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Emma Sulkowicz Stands Behind Her Controversial New Anti-Rape Video

“The Mattress Performance” sparked a national dialogue about rape. But the artist’s latest project shows there’s so much more to be said.

Image via Wikimedia

Almost a year ago, Emma Sulkowicz, then a student at Columbia University, started lifting her dorm mattress every day to class. Her actions mystified some, but for Sulkowicz, the concept was simple: every day her rapist remained protected and in school, she would lift. Sulkowicz’s project received national attention and started a national dialogue, and now the artist has come out with yet another powerful project, entitled “This is Not a Rape.”

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The New York Brain Bank is Like the Walmart of Brains

This 5,000-brain collection is changing the game for scientists who study neurodegenerative disease

Photo courtesy of aboutmodafinil.com

If you’re looking for brains, at the New York Brain Bank, they got brains. Within the subterranean facility, which lies beneath a Children’s Hospital in Washington Heights, scientists have access to a collection of more than 5,000 preserved human brains with neurodegenerative disease. As people live longer, the chances of an individual developing one of these diseases—Alzheimer’s particularly—increases, and research into causes and treatments for neurodegenerative conditions has become more important than ever. The stockpile is linked to a database, where a researcher can input a specific tissue or condition, and receive directions to one of 10 enormous brain freezers. The whole brain attainment process takes about five business days from the initial request.

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The Coming Paradigm Shift in Education Reform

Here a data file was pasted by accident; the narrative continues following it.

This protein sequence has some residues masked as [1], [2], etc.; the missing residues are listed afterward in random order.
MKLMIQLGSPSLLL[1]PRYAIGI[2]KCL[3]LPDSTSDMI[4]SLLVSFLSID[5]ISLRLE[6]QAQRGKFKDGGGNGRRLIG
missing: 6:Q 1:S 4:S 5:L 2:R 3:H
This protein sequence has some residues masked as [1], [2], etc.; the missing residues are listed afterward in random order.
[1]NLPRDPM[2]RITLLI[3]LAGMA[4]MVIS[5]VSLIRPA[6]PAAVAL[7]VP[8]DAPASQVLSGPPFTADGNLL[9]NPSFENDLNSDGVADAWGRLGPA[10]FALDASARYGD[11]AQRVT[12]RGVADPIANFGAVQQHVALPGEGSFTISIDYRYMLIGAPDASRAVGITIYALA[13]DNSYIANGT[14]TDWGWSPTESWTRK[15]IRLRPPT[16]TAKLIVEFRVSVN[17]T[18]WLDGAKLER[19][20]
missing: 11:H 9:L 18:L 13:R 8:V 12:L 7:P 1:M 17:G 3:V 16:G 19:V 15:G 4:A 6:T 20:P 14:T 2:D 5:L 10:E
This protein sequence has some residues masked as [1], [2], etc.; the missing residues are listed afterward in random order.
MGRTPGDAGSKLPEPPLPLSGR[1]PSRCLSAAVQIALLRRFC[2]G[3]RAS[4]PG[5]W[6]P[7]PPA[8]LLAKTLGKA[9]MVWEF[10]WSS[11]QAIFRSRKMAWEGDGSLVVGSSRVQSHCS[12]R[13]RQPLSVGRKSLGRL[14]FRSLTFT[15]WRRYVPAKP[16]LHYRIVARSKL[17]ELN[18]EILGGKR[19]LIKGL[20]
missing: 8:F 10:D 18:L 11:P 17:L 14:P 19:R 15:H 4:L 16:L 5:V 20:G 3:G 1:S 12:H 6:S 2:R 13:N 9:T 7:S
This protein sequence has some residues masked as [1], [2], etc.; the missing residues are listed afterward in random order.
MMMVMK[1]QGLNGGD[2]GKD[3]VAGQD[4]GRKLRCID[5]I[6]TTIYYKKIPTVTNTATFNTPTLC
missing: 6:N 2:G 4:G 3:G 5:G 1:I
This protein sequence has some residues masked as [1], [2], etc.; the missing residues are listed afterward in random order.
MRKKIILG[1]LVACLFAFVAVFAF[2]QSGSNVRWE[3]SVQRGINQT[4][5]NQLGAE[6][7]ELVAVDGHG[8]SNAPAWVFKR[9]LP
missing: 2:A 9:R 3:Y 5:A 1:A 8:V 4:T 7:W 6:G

Instead of ignoring the role poverty plays in hindering student achievement, the next wave of reformers might tackle it head on.

If you hang out with people in the education world long enough you'll quickly find that bringing up the connection between poverty and poor student achievement can start a heated debate. While researchers, wonks, and politicians tacitly acknowledge the effect of poverty on students, the reform conversation usually focuses on school-centered solutions—modifying teacher tenure or creating common education standards, for example. But a national working group, the “Futures of School Reform,” a three-year-old collaboration of 20 prominent education experts brought together by Harvard's School of Education, says the era of reformers discounting poverty could be coming to an close.

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Twilight Is Now Required Reading for a College Level Honors English Class

An honors English course at Ohio State University is including Twilight as required reading. Does Edward Cullen belong in college?


Parents paying $19,584 a year for their kids to attend Ohio State University might not be thrilled. Twilight is required reading for English 261H, a spring 2011 honors "introduction to fiction" course.

According to Associate Professor Amanpal Garcha's syllabus, the class will read and discuss "important, influential narratives about the supernatural—Mary Shelley’s Frankenstein, Bram Stoker’s Dracula, Henry James’ The Turn of the Screw, and Stephenie Meyer’s Twilight as well a few minor works."

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Grading on Campus: Is the Easy A Here to Stay?

Leaked data at Columbia University shows plenty of students are getting A's. Is it grade inflation, or is everyone really just that smart?


Remember the days when college students fantasized about being tech savvy enough to hack the campus computer system and change their GPA to a 4.0? For students at Columbia University, A's come easily—no hacking necessary. According to leaked stats obtained by the school's student paper, the Spectator, professors gave A's and A-pluses to 8 percent of undergrads. Is it grade inflation, or are Columbia's students really just that smart?

The Spectator obtained a spreadsheet with data on 482 students, including their class years, majors, and academic advisers, when a dean mistakenly emailed it to students. According to the data, economics, English, and history majors are more likely to rack up A's, as are seniors.

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